“About three years before she testified against Parsons,” said Parsons’ OIP attorney Donald Caster, ’03, “there was a memo that was written by her supervisor that said the consensus in the lab is that her mental health issues are affecting her work in the lab and that she would stretch the truth to satisfy a law enforcement agency.”

When Caster found that information, he placed a call to Dr. Scott Bresler, Clinical Director of Forensic Psychiatry at the University of Cincinnati Medical Center.

Bresler, who routinely conducts fitness-for-duty evaluations, evaluated Yezzo’s likely mental state at the time of the trial and through this determined her ability to work should have been called into question long before the Parsons trial.

The law requires that the State must turn over everything that could help a defendant before trial. Withholding this information about Yezzo was breaking the law, resulting in an unfair trial. Twenty-three years later, Jim Parsons finally got the hearing he deserved.

“Our star witness, whose subjective judgements are entirely what the case is about, is perhaps mentally unstable. And not only that, when we brought her in and she testified at the hearing in the Parsons’ case, she agreed that every day she was coming in thinking that she was going to be disciplined for her erratic conduct,” Caster said. “So what better way for a forensic scientist to help save their job than to solve a cold murder case?”

Alex Barengo, ’17, an OIP Fellow who worked on the case, seconded this reasoning. He stated that the prosecution was “riddled with reasonable doubts” due to the late arrest of Mr. Parsons and Yezzo’s precarious position with her employer.

Fighting for Freedom
OIP investigations can take years to complete, and often the fellows working on the cases pass them down to others. In fact, Parsons’ case spanned ten years, 21 law students, and predated Caster’s time with the OIP.

Former OIP Fellow Jackie Welp, ’16, said this was the most frustrating aspect. “He is and was very sick and growing older as the process continued,” she said, recalling how slow the procedure sometimes moved. “It was very challenging to stay upbeat when it seemed like the testing would never be done.”

Barengo gave credit to the previous fellows, saying that the investigation of the case was already completed and he and his partner, Miranda Anandappa, ’17, had the responsibility of making sure everything was in place so nothing would go wrong in court.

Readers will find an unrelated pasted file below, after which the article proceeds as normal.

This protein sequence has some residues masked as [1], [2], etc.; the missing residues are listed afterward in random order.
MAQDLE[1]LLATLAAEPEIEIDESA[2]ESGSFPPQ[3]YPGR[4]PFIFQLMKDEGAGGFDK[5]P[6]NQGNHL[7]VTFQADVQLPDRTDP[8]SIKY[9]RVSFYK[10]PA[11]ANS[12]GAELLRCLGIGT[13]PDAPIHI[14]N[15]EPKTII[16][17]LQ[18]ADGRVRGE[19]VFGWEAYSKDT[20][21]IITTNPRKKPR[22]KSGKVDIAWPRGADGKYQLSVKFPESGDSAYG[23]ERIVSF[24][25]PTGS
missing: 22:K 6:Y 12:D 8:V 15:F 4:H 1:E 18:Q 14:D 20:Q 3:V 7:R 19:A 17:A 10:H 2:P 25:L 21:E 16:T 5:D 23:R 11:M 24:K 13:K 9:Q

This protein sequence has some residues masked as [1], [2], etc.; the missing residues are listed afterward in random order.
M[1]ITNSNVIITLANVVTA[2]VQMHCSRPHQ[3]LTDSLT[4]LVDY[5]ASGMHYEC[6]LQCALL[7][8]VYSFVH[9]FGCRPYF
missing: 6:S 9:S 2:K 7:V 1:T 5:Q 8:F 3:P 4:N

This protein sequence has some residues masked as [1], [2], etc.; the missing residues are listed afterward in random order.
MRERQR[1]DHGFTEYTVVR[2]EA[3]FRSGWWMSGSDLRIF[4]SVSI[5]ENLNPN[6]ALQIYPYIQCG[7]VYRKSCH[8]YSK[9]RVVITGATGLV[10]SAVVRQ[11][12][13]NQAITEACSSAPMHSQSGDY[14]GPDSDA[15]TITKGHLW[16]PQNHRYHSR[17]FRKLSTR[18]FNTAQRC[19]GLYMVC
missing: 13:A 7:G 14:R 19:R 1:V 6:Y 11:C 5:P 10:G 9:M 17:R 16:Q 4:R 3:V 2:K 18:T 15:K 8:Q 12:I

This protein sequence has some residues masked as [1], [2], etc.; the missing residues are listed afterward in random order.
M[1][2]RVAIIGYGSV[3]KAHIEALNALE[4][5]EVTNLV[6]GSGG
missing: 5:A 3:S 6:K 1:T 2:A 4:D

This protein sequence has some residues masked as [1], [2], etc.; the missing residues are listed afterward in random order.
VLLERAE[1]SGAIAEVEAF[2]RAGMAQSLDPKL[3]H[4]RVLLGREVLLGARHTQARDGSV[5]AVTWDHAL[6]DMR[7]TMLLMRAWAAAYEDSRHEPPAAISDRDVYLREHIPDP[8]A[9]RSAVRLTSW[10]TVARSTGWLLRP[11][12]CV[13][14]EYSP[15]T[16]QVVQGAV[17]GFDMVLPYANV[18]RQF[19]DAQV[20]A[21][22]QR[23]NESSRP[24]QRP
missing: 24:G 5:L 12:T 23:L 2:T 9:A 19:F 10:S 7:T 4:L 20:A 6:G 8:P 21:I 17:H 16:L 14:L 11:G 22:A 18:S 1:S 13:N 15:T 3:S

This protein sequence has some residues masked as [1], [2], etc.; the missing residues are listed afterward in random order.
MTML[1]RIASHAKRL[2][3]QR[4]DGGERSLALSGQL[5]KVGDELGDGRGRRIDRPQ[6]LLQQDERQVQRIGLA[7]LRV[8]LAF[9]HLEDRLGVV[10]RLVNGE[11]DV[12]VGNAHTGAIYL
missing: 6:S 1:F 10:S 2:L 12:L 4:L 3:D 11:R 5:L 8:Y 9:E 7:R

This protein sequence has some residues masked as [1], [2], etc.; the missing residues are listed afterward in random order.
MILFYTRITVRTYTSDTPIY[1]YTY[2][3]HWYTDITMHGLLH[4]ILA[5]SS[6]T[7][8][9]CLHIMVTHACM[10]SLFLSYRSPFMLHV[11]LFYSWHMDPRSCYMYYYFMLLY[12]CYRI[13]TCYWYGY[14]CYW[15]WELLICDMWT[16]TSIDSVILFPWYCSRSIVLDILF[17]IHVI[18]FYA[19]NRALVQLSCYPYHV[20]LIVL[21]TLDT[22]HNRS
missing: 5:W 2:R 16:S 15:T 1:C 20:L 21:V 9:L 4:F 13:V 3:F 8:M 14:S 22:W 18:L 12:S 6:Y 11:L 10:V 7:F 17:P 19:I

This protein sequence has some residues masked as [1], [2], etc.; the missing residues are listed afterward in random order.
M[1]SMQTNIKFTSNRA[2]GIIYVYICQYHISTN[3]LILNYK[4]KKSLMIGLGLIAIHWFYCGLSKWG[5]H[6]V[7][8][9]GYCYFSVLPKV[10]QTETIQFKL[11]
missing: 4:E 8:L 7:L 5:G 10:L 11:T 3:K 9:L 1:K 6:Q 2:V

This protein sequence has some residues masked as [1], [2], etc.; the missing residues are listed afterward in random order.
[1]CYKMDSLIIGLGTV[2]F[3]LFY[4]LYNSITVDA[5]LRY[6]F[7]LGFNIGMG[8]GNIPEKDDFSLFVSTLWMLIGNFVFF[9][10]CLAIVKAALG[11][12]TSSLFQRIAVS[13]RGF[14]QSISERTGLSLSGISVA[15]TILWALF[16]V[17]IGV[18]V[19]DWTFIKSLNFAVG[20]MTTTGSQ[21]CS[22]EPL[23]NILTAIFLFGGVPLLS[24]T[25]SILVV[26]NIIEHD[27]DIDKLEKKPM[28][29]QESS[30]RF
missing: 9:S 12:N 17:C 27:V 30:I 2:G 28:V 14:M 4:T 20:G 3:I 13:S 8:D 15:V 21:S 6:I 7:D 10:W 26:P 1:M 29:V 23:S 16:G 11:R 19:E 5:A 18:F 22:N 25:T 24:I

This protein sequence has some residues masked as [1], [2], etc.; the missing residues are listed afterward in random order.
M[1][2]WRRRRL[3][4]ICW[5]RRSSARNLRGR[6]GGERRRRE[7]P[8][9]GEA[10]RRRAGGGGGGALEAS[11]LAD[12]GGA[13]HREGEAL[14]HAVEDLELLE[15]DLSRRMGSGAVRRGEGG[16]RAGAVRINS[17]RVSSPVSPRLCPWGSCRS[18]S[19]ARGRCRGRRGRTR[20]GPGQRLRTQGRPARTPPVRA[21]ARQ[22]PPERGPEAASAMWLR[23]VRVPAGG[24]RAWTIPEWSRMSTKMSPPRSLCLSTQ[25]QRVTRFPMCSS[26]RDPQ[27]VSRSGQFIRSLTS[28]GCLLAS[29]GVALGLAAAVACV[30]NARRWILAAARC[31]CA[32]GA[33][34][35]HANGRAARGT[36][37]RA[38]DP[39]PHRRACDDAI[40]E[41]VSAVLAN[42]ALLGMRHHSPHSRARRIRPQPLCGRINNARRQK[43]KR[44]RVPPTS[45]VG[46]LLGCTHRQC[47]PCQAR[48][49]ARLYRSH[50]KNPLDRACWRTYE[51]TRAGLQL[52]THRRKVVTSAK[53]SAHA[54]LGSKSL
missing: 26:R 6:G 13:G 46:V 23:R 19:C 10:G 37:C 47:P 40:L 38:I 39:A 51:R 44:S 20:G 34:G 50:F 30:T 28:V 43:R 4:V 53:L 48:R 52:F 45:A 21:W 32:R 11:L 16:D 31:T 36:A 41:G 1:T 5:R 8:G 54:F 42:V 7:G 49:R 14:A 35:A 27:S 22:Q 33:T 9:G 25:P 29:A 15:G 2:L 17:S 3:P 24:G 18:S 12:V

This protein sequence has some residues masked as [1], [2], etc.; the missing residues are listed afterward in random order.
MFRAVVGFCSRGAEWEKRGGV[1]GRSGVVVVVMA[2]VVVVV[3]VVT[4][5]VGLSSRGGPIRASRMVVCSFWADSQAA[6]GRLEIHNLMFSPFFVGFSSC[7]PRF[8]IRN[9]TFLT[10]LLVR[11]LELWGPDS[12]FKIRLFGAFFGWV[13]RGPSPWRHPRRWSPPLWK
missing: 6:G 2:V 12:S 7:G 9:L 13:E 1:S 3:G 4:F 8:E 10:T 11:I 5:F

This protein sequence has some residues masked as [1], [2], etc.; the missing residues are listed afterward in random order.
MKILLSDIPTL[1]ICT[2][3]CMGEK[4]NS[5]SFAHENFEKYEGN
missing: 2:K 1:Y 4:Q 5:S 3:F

After all the information was gathered, Caster filed for post-conviction relief and a new trial motion, telling the judge that Mr. Parsons was actually innocent and his trial was made unfair by the withholding of evidence by the state of Ohio.

The hearing, which lasted about a day, included testimony from witnesses, scientists, one of Mr. Parsons’ daughters, and several people from the State. A week later, Caster learned that the judge had ruled to overturn the verdict.

“The most rewarding part came a few weeks after the hearing up in Huron County,” Barengo expressed. “One of Mr. Parsons’ daughters sent us a picture of him at home with his family.”

Author: Michelle Flanagan ’18, Communication Intern

Center for Race, Gender, and Social Justice Receives University’s Marian Spencer Diversity Award


Cincinnati, OH—The University awarded the College of Law’s Center for Race, Gender, and Social Justice at Cincinnati Law the 2016 University of Cincinnati Marian Spencer Diversity Ambassador Award at the 8th Annual Diversity & Inclusion Conference.

Members of the Center

The Center, identified as an ambassador for diversity and inclusion, was honored for its impactful programming and efforts to prepare the next generation of attorneys to thrive in a diverse, global workforce. Co-directed by Emily Houh, Gustavus Henry Wald Professor of the Law and Contracts; Kristin Kalsem, Charles Hartsock Professor of Law; and Verna Williams, Judge Joseph P. Kinneary Professor of Law, the Center was formed six years ago.“Receiving the Spencer Award is humbling, given its namesake’s heroic efforts for social justice in Cincinnati. It inspires us to work even hard,” said Co-Director Williams.

The Center’s mission is to cultivate scholars, leaders, and activists for social change. To that end, it has three pillars: the Joint Degree JD/MA in Women’s, Gender, and Sexuality Studies, the first of its kind in the nation; the Freedom Center Journal, a joint scholarly publication of the College and the National Underground Railroad Freedom Center, which examines issues of gender, sexuality, race, and class; the Domestic Violence and Civil Protection Order Clinic, a legal laboratory where students receive extensive training in the laws surrounding domestic violence and trial advocacy, while assisting battered women and their families; and its new community-based research arm. Through these program areas, the Center has been able to make an impact on a broad and long-lasting scale. An example of their efforts was advocating for Cincinnati City Council to pass a resolution declaring freedom from domestic violence a fundamental human right, the first such resolution passed in the country. In addition, it has hosted a variety of programming exploring a range of cutting edge issues: economic justice, domestic violence, civil rights and policing, hate crimes, philanthropy and women’s movements, same-sex marriage, fair housing, and social justice feminism, among many others.

About the Award